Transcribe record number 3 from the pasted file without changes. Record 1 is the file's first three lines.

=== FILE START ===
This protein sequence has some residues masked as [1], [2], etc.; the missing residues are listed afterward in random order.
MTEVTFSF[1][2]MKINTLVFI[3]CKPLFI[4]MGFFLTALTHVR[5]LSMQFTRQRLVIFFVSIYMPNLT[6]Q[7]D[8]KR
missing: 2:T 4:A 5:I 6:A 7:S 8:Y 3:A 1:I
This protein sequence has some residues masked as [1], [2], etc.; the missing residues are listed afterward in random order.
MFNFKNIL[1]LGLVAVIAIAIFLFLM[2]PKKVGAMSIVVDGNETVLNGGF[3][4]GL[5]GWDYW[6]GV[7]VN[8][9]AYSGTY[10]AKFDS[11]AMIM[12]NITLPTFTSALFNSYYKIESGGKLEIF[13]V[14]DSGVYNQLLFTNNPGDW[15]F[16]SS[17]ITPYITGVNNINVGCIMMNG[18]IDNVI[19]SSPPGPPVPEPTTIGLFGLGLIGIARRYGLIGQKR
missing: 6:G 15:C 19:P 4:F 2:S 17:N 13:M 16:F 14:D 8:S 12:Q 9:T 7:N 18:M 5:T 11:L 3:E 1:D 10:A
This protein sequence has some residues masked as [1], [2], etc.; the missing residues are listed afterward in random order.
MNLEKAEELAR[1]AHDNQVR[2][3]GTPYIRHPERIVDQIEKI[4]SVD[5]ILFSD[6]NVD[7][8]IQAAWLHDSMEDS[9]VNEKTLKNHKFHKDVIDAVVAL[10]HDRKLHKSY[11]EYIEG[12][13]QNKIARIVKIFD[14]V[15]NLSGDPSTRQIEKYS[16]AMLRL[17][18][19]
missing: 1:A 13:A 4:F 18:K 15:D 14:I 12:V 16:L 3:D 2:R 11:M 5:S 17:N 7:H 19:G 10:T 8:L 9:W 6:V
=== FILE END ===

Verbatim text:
This protein sequence has some residues masked as [1], [2], etc.; the missing residues are listed afterward in random order.
MNLEKAEELAR[1]AHDNQVR[2][3]GTPYIRHPERIVDQIEKI[4]SVD[5]ILFSD[6]NVD[7][8]IQAAWLHDSMEDS[9]VNEKTLKNHKFHKDVIDAVVAL[10]HDRKLHKSY[11]EYIEG[12][13]QNKIARIVKIFD[14]V[15]NLSGDPSTRQIEKYS[16]AMLRL[17][18][19]
missing: 1:A 13:A 4:F 18:K 15:D 14:I 12:V 16:L 3:D 2:R 11:M 5:S 17:N 7:H 19:G 10:T 8:L 9:W 6:V